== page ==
Feb 05

Alderson Addresses Season Ticket Holders

I like that Mets GM Sandy Alderson held court with season ticket holders at Citi Field. The following are some of the tidbits from his meeting:

ALDERSON: Talks to ticket holders. (AP)

ALDERSON: Talks to ticket holders. (AP)

* Alderson said expectations are high and would be disappointed if the team did not make the playoffs. Earlier this week, Alderson said he believed the Mets had potential to be a 90-win team, which would be an increase of ten victories.

However, Alderson did not specify what improvements the Mets made to justify that jump other than the healthy returns of Matt Harvey and David Wright.

* He said the Mets could hold Harvey out from Opening Day and instead save him for the home opener, but manager Terry Collins eluded to that several weeks ago. In addition, there has been doubt as to whether Harvey will be ready for the start of the season. This will be determined in spring training.

* Regarding the shortstop, Alderson said the Mets considered at least eight shortstops in the offseason, but all had flaws that didn’t warrant ditching Wilmer Flores.

Alderson said the Mets won’t sign Cuban infielder Yoan Moncada, citing financial restraints.

* Alderson said Noah Syndergaard isn’t about to be traded, and neither are any of the other starting pitchers, saying he’s not going to deal just to make a trade.

Finally, Alderson wants to be judged on what the Mets do on the field this year instead of what he did in the off-season.

That won’t be a problem.

 

Jan 31

Mets Matters: Five Intriguing Prospects; Ojeda Out; Minaya’s New Job

ESPN ranked the Mets’ farm system as the fourth best in baseball, and with it raised the possibility of which prospects we might see this summer at Citi Field.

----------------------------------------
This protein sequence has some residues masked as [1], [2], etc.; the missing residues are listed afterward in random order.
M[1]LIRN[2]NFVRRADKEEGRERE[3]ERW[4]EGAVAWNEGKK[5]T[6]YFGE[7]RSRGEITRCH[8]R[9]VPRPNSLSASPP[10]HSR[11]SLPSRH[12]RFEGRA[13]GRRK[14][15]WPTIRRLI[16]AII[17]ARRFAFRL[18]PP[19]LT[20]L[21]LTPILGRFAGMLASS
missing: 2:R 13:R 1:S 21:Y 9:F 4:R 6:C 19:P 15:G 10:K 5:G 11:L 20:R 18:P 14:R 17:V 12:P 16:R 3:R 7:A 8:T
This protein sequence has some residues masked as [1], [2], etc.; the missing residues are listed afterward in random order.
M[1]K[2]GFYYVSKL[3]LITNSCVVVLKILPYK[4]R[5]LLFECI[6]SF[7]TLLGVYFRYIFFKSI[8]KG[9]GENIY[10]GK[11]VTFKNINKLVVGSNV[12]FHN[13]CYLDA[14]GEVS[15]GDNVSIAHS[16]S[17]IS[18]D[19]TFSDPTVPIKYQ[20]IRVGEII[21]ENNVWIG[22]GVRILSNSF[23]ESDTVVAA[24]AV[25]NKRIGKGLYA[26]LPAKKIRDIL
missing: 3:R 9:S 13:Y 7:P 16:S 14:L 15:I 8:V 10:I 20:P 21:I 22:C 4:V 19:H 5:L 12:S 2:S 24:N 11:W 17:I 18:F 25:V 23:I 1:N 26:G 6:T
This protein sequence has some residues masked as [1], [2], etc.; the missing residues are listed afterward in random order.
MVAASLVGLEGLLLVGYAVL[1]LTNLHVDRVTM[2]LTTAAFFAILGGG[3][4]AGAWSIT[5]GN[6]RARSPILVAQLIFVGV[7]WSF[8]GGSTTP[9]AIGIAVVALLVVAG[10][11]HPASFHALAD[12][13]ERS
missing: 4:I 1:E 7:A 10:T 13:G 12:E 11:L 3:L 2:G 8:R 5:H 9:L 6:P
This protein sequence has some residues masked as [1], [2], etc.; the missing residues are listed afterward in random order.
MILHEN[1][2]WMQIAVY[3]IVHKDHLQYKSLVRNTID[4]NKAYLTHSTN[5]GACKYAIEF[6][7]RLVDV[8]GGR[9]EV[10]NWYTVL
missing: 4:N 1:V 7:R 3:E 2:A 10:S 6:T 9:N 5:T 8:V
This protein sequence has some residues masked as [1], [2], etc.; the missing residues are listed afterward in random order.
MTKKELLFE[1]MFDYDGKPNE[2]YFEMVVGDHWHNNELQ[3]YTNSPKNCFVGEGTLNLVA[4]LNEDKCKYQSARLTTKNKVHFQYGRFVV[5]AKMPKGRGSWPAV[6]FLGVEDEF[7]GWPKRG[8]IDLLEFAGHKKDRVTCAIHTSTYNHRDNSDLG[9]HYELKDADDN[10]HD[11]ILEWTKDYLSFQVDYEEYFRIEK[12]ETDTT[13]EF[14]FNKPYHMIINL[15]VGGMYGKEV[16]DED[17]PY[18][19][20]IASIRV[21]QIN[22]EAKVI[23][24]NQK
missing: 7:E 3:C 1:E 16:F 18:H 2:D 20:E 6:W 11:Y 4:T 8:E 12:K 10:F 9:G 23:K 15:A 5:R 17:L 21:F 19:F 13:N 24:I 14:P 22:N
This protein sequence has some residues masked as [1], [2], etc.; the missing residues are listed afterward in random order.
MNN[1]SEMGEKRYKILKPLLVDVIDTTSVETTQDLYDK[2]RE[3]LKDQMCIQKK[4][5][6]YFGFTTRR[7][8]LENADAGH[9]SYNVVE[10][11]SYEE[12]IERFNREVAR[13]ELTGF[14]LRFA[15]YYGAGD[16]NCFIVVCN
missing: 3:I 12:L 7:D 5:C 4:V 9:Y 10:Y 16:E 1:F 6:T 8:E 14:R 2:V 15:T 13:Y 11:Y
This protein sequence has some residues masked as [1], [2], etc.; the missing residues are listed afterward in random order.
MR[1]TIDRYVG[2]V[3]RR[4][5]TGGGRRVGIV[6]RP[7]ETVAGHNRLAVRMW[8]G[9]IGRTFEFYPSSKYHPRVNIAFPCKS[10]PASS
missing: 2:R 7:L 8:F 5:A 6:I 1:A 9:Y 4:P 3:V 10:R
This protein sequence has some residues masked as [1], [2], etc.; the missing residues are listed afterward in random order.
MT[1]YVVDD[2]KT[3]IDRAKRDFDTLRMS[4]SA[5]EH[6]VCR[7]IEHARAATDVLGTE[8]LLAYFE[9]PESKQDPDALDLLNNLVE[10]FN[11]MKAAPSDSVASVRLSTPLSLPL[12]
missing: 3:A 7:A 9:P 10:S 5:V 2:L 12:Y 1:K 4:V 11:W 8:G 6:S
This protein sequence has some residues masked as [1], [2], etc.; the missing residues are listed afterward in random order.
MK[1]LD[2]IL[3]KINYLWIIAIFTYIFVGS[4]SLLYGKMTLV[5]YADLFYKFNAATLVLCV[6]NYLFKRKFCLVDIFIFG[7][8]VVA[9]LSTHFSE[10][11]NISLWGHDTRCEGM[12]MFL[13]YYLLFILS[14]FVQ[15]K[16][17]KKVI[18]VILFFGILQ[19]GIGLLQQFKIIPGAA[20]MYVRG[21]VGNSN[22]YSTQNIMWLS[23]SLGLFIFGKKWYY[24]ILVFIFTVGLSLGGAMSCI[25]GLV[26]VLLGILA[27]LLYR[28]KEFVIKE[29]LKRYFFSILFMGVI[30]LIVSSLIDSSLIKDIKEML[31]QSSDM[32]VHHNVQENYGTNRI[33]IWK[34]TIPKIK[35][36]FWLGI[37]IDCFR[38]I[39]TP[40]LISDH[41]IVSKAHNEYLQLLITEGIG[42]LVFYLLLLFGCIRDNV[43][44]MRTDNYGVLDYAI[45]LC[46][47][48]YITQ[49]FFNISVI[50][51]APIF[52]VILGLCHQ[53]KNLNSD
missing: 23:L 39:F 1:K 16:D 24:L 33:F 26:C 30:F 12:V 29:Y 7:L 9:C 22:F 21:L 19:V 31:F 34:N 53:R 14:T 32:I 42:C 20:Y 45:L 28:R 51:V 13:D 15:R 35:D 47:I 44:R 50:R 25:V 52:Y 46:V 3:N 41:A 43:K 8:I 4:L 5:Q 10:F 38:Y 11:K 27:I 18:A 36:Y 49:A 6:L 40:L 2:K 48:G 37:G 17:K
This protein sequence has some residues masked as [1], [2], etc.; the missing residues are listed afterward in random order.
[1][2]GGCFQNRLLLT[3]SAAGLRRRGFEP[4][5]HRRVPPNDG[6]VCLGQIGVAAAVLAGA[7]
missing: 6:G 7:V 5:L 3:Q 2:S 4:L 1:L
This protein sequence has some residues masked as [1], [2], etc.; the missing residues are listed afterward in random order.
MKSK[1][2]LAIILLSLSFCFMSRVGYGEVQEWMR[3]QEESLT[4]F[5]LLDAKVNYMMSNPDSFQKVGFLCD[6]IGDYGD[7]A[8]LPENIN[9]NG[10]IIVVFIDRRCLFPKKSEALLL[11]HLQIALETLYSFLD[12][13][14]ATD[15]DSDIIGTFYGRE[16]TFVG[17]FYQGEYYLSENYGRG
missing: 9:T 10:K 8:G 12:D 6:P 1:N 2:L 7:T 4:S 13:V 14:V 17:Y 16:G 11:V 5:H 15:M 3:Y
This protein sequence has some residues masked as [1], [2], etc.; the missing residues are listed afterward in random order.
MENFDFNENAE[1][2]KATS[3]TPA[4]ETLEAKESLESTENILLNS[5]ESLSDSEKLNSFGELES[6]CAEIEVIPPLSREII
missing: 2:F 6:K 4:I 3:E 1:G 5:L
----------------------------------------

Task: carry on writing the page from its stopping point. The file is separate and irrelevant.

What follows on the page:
This much seems clear, with the Mets vigilantly guarding their minor leaguers’ Super Two status, and barring an injury, the probability is we won’t be seeing these guys prior to June.

Here are five of the more intriguing prospects:

NOAH SYNDERGAARD: He’s the franchises’ top prospect, and with Matt Harvey on an innings watch, we will undoubtedly see him this year, perhaps prior to the All-Star break. Syndergaard averaged just under ten strikeouts per nine innings, but was an unimpressive 9-7.

KEVIN PLAWECKI: The catcher will open the season at Triple-A Las Vegas, but how long he stays there will be dependent on Travis d’Arnaud’s offensive production and if Plawecki can increase his power.

STEVEN MATZ: He split time last season between Single and Double-A, and will likely open the year at Triple-A, meaning Citi Field is possible in September. Being left-handed enhances his chances, especially if the Mets can move Jon Niese.

DILSON HERRERA: He made a positive impression last season and we will see him this year. How soon could depend on how well the Mets do, with a poor first half increasing the possibility of them moving second baseman Daniel Murphy.

BRANDON NIMMO: Because the Mets added Michael Cuddyer this offseason, there’s no rush to elevate Nimmo, their No. 1 pick in 2011. The Mets hoped to have him up by now, and his stock could plummet if he doesn’t show something this season. He hit a combined ten homers last year between St. Lucie and Binghamton, and similar production won’t cut it.